Gluten, the double protein compound—a combo of gliadin and glutenin—in wheat and other grains is also a major contributor to leaky gut. That’s because when you eat anything with gluten, it signals a protein called zonulin to open the floodgates so to speak, to your intestinal barrier. The more gluten you eat, the more your intestinal barrier opens up and leaks.
But there’s other foods that you may want to avoid. Some of them may surprise you. For instance, tomatoes, peppers and eggplant. These foods along with potatoes are in the nightshade family. Prominent gut health experts such as Dr. Steven Gundry believe nightshades are bad for your gut because they contain a protein called lectins.
Avoiding gluten and dairy alone may resolve your leaky gut symptoms.
There’s debate as to whether cooking nightshades and legumes (beans) lowers the lectin levels to the point where it’s safe to consume. Still, it may be prudent to eliminate high-lectin foods like nightshades and legumes until your symptoms go away.
Lectins are the protein in the shell, stalk or skin of the plant that protects it from being devoured by insects. Dr. Gundry and other leaky gut experts say that when we eat lectins, it causes an inflammatory reaction because the protein is very difficult to digest.
Also, don’t eat a ton of raw veggies. Salad may be healthy. But if you’re eating a small mountain of raw veggies, it could cause gas and bloating. That’s because people with leaky gut often lack enough digestive enzymes to digest all that fiber. The same goes for fermented foods. A little yogurt or sauerkraut is ok, just don’t overdo it.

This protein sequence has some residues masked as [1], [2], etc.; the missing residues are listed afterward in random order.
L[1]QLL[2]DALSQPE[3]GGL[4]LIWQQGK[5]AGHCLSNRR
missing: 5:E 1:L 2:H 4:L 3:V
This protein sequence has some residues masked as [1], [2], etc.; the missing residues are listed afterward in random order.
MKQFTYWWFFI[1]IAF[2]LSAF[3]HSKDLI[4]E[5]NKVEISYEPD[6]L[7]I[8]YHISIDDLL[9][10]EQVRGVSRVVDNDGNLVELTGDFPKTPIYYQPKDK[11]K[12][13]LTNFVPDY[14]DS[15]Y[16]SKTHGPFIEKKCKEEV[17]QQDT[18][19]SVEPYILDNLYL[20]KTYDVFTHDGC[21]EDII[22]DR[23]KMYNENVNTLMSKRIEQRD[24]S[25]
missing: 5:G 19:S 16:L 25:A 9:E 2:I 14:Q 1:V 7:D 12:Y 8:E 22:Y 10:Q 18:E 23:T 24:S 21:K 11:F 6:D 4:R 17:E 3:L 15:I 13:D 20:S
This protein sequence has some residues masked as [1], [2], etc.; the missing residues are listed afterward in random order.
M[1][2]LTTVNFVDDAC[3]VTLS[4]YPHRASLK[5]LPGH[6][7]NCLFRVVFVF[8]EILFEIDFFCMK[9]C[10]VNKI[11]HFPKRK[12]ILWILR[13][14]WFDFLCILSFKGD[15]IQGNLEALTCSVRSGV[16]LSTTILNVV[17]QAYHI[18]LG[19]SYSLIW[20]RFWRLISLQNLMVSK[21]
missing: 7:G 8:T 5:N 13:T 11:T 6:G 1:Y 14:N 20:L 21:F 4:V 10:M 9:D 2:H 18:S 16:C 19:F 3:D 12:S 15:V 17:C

Non-steroidal anti inflammatories (NSAIDs) may ease pain but they are bad gut irritants because they block “COX” enzymes, which also happen to protect your gut lining. Other gut irritants include antibiotics, oral contraceptives and antacids.
You know that feeling when you’re so stressed out, it feels like your guts are inside-out? Well, maybe your gut is trying to tell you something. Stress shunts the blood flow to your gut. In other words, when stress hormones are coursing through our bloodstream, digestion slows down. Indigestion and malabsorption of nutrients are the result.
So every day, practice stress management techniques such as meditation, deep breathing, Tai Chi, yoga, etc.
RepopulateIn order to beat leaky gut, you need to improve your gut’s microbiome. Leaky gut virtually goes hand in hand with gut dysbiosis. That’s a fancy way of saying too much bad bacteria and not enough good bacteria.
In addition, if you have leaky gut, you may also want to take a broad-spectrum digestive enzyme at the start of each meal. Other supplements to consider for leaky gut include Betaine HCL (to supplement your stomach’s acid), and collagen powder and L-glutamine powder, both of which help repair the gut lining.
You can’t patch up the holes in your gut lining if you don’t have enough friendly bacteria. So if you’re not already taking a very high-quality, high-count probiotic (minimum 50 billion colony-forming-units), start doing so.
Leaky gut may not yet be an official medical diagnosis. But it’s becoming increasingly recognized. Follow these tips and hopefully you’ll be on the path towards optimal digestive health. And when your digestive health is optimized, all aspects of wellness improve.
What do you think about leaky gut? Get the conversation started by leaving a comment.